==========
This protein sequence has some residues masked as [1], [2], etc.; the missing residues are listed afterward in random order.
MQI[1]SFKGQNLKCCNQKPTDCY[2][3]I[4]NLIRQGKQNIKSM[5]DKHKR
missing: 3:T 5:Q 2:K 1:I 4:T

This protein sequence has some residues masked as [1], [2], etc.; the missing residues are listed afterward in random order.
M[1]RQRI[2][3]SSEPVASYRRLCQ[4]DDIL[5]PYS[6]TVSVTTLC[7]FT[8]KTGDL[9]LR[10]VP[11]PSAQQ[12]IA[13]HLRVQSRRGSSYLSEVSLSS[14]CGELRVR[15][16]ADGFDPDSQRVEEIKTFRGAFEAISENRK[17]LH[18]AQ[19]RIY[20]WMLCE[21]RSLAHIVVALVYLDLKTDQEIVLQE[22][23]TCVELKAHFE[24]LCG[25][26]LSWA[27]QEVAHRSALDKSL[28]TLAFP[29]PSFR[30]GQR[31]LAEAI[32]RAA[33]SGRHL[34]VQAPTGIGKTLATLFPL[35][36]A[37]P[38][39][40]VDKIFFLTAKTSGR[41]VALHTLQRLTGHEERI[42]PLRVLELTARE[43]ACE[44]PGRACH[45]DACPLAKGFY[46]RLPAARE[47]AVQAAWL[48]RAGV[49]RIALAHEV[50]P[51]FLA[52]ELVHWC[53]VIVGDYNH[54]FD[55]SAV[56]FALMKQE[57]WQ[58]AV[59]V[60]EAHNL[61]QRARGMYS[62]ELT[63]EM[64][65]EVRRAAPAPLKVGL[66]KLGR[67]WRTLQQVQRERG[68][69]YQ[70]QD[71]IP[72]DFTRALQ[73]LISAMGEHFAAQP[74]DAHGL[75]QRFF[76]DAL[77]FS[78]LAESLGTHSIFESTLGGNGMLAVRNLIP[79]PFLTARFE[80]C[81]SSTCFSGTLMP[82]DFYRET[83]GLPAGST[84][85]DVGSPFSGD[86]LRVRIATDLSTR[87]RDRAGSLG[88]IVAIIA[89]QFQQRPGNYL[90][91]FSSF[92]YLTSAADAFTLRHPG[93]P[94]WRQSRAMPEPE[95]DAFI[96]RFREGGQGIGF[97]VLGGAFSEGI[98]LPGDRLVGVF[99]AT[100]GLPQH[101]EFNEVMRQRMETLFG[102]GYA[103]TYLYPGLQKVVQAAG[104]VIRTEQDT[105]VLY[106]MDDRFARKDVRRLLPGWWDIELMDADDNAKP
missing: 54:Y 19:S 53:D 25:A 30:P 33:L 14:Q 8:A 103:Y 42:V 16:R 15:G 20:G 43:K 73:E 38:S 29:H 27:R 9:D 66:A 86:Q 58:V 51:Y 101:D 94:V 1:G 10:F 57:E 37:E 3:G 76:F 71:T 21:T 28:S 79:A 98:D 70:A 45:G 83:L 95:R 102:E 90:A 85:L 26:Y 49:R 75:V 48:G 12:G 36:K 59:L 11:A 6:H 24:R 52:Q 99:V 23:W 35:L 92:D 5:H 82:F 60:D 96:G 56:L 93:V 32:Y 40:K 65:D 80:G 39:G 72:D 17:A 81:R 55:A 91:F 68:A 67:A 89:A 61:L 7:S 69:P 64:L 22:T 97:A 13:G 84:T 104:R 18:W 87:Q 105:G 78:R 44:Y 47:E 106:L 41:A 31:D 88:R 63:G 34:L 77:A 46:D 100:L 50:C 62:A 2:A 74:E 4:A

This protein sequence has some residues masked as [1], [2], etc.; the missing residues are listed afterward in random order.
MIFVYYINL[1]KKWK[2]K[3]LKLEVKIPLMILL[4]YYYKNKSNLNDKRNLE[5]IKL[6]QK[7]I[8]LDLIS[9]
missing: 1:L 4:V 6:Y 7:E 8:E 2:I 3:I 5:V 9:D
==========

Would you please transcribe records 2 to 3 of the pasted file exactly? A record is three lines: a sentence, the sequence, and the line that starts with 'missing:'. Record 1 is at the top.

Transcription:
This protein sequence has some residues masked as [1], [2], etc.; the missing residues are listed afterward in random order.
M[1]RQRI[2][3]SSEPVASYRRLCQ[4]DDIL[5]PYS[6]TVSVTTLC[7]FT[8]KTGDL[9]LR[10]VP[11]PSAQQ[12]IA[13]HLRVQSRRGSSYLSEVSLSS[14]CGELRVR[15][16]ADGFDPDSQRVEEIKTFRGAFEAISENRK[17]LH[18]AQ[19]RIY[20]WMLCE[21]RSLAHIVVALVYLDLKTDQEIVLQE[22][23]TCVELKAHFE[24]LCG[25][26]LSWA[27]QEVAHRSALDKSL[28]TLAFP[29]PSFR[30]GQR[31]LAEAI[32]RAA[33]SGRHL[34]VQAPTGIGKTLATLFPL[35][36]A[37]P[38][39][40]VDKIFFLTAKTSGR[41]VALHTLQRLTGHEERI[42]PLRVLELTARE[43]ACE[44]PGRACH[45]DACPLAKGFY[46]RLPAARE[47]AVQAAWL[48]RAGV[49]RIALAHEV[50]P[51]FLA[52]ELVHWC[53]VIVGDYNH[54]FD[55]SAV[56]FALMKQE[57]WQ[58]AV[59]V[60]EAHNL[61]QRARGMYS[62]ELT[63]EM[64][65]EVRRAAPAPLKVGL[66]KLGR[67]WRTLQQVQRERG[68][69]YQ[70]QD[71]IP[72]DFTRALQ[73]LISAMGEHFAAQP[74]DAHGL[75]QRFF[76]DAL[77]FS[78]LAESLGTHSIFESTLGGNGMLAVRNLIP[79]PFLTARFE[80]C[81]SSTCFSGTLMP[82]DFYRET[83]GLPAGST[84][85]DVGSPFSGD[86]LRVRIATDLSTR[87]RDRAGSLG[88]IVAIIA[89]QFQQRPGNYL[90][91]FSSF[92]YLTSAADAFTLRHPG[93]P[94]WRQSRAMPEPE[95]DAFI[96]RFREGGQGIGF[97]VLGGAFSEGI[98]LPGDRLVGVF[99]AT[100]GLPQH[101]EFNEVMRQRMETLFG[102]GYA[103]TYLYPGLQKVVQAAG[104]VIRTEQDT[105]VLY[106]MDDRFARKDVRRLLPGWWDIELMDADDNAKP
missing: 54:Y 19:S 53:D 25:A 30:P 33:L 14:Q 8:A 103:Y 42:V 16:R 15:G 20:G 43:K 73:E 38:S 29:H 27:R 9:D 66:A 86:Q 58:V 51:Y 101:D 94:V 1:G 10:F 57:E 37:E 3:G 76:F 71:T 21:T 28:S 79:A 98:D 70:A 45:G 83:L 95:R 102:E 90:A 85:L 26:Y 49:R 75:V 48:G 12:G 36:K 59:L 11:A 6:H 24:R 52:Q 99:V 23:W 35:L 92:D 5:H 82:F 60:D 96:G 56:L 93:V 32:Y 40:K 65:D 80:G 39:G 72:D 17:A 81:R 55:A 91:F 68:A 67:A 89:A 61:L 7:S 69:P 64:L 22:T 97:A 13:G 84:T 104:R 18:W 87:Q 105:G 78:R 44:Y 47:E 106:L 41:A 31:D 88:R 63:G 34:L 77:A 46:D 100:L 50:C 62:A 2:A 74:E 4:A

This protein sequence has some residues masked as [1], [2], etc.; the missing residues are listed afterward in random order.
MIFVYYINL[1]KKWK[2]K[3]LKLEVKIPLMILL[4]YYYKNKSNLNDKRNLE[5]IKL[6]QK[7]I[8]LDLIS[9]
missing: 1:L 4:V 6:Y 7:E 8:E 2:I 3:I 5:V 9:D